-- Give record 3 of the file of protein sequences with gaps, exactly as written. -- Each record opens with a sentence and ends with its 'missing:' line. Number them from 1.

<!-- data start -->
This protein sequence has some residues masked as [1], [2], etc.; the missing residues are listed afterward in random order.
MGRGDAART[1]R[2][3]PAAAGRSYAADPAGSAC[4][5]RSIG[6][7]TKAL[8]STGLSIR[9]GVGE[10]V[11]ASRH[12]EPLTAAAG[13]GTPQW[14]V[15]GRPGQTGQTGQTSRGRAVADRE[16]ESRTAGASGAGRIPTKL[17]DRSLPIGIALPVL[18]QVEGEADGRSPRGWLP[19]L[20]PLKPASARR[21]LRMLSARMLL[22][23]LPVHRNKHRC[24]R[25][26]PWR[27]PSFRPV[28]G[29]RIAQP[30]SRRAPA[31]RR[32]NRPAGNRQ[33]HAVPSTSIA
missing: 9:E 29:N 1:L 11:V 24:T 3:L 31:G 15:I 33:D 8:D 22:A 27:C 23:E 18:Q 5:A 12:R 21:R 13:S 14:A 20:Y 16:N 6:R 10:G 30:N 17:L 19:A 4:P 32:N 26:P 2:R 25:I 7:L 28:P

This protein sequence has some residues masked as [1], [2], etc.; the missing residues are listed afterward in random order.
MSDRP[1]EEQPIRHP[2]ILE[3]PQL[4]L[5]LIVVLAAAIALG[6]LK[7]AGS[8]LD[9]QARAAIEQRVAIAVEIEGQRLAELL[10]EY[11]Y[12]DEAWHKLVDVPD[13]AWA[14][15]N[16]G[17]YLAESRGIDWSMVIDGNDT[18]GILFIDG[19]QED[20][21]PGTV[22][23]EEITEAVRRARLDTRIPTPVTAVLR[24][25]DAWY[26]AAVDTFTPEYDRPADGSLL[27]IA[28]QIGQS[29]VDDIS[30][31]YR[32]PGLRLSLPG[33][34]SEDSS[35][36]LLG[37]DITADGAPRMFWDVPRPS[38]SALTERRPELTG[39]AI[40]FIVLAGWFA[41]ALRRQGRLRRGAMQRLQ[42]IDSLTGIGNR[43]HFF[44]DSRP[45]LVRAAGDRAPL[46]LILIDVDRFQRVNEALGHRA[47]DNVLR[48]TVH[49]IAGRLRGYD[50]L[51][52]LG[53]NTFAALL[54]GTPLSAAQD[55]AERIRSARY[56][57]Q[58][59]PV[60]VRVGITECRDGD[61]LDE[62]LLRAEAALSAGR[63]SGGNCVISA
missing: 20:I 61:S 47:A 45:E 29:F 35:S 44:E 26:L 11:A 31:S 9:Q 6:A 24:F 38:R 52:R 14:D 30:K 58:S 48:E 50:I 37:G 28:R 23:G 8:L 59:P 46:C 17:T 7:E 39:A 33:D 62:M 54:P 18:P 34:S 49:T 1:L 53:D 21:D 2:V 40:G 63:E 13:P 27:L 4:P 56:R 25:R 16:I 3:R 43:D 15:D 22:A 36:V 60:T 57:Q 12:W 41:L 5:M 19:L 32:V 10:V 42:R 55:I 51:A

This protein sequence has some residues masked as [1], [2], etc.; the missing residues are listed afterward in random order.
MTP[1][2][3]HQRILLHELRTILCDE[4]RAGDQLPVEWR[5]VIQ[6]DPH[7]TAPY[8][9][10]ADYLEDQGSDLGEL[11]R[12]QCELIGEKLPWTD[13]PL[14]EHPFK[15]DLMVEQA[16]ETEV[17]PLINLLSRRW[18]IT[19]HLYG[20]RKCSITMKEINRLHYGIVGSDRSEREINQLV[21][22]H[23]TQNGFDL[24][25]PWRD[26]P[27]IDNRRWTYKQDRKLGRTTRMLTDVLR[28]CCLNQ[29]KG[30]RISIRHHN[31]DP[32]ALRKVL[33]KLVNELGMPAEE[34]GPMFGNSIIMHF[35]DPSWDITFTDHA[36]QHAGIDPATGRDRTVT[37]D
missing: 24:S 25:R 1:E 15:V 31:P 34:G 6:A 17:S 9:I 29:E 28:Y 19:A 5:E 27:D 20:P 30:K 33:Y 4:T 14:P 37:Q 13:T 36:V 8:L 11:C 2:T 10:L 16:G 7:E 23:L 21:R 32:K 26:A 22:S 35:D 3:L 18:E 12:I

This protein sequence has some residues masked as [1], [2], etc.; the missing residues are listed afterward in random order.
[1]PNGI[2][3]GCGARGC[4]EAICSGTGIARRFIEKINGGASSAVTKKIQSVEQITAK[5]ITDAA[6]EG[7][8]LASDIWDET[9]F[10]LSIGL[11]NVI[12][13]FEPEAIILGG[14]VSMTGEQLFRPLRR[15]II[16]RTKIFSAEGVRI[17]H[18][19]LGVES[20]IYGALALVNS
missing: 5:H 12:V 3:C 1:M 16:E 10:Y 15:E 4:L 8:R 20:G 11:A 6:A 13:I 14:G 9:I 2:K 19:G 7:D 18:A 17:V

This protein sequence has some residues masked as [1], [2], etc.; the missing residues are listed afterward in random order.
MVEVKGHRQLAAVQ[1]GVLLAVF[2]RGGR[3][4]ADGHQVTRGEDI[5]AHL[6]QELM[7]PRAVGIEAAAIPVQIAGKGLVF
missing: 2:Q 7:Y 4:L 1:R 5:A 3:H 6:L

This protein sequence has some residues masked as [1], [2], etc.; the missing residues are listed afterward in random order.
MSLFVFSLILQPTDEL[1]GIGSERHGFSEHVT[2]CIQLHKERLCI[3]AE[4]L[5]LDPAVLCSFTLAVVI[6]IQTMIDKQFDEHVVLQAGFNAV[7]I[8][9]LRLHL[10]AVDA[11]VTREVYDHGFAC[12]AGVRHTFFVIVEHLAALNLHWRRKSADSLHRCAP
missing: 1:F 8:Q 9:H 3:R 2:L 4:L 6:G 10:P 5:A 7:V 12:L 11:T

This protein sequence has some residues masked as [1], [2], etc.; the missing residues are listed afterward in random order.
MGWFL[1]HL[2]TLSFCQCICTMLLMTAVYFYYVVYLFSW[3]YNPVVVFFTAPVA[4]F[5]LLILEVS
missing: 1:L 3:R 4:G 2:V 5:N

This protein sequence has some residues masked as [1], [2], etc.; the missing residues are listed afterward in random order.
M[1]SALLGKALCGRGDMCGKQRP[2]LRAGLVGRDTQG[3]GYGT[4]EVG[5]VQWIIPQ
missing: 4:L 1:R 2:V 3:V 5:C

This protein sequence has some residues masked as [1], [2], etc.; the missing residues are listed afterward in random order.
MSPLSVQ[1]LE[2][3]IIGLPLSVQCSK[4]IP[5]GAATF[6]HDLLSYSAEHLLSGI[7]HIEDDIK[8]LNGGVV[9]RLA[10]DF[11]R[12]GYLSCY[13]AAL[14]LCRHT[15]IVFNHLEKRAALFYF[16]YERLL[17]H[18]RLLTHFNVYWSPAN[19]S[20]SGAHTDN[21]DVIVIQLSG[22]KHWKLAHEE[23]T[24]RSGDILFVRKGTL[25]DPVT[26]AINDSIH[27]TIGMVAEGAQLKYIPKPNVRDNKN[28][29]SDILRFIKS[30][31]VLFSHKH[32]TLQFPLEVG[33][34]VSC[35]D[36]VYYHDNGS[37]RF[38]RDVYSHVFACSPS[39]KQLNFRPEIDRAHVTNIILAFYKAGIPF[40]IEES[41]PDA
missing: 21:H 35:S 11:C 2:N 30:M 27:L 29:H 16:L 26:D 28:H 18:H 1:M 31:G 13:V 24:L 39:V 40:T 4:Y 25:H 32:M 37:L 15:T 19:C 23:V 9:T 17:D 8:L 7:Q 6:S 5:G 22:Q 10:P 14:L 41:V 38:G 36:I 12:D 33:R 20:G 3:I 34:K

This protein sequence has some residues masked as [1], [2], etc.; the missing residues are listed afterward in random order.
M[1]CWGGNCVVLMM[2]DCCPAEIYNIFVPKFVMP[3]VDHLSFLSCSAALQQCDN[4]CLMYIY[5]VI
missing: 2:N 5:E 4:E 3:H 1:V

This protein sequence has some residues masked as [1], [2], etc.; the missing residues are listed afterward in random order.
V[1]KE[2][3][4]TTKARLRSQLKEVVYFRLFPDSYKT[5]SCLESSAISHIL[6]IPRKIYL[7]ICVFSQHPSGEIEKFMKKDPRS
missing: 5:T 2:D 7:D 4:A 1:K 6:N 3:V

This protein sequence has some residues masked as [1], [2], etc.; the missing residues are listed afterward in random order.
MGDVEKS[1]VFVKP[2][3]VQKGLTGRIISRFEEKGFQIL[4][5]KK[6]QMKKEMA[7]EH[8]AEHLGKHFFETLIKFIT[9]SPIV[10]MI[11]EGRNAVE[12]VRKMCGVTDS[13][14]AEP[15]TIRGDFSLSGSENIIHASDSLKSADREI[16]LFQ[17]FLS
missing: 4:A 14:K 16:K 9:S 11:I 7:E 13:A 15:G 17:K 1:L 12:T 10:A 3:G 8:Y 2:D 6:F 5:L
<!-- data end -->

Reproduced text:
This protein sequence has some residues masked as [1], [2], etc.; the missing residues are listed afterward in random order.
MTP[1][2][3]HQRILLHELRTILCDE[4]RAGDQLPVEWR[5]VIQ[6]DPH[7]TAPY[8][9][10]ADYLEDQGSDLGEL[11]R[12]QCELIGEKLPWTD[13]PL[14]EHPFK[15]DLMVEQA[16]ETEV[17]PLINLLSRRW[18]IT[19]HLYG[20]RKCSITMKEINRLHYGIVGSDRSEREINQLV[21][22]H[23]TQNGFDL[24][25]PWRD[26]P[27]IDNRRWTYKQDRKLGRTTRMLTDVLR[28]CCLNQ[29]KG[30]RISIRHHN[31]DP[32]ALRKVL[33]KLVNELGMPAEE[34]GPMFGNSIIMHF[35]DPSWDITFTDHA[36]QHAGIDPATGRDRTVT[37]D
missing: 24:S 25:R 1:E 15:V 31:P 34:G 6:A 17:S 9:I 29:E 28:Y 19:A 5:E 27:D 20:P 30:K 33:Y 4:T 14:P 37:Q 13:T 36:V 8:L 11:C 2:T 10:L 16:G 7:E 23:L 21:R 32:K 26:A 22:S 35:D 3:L 18:E 12:I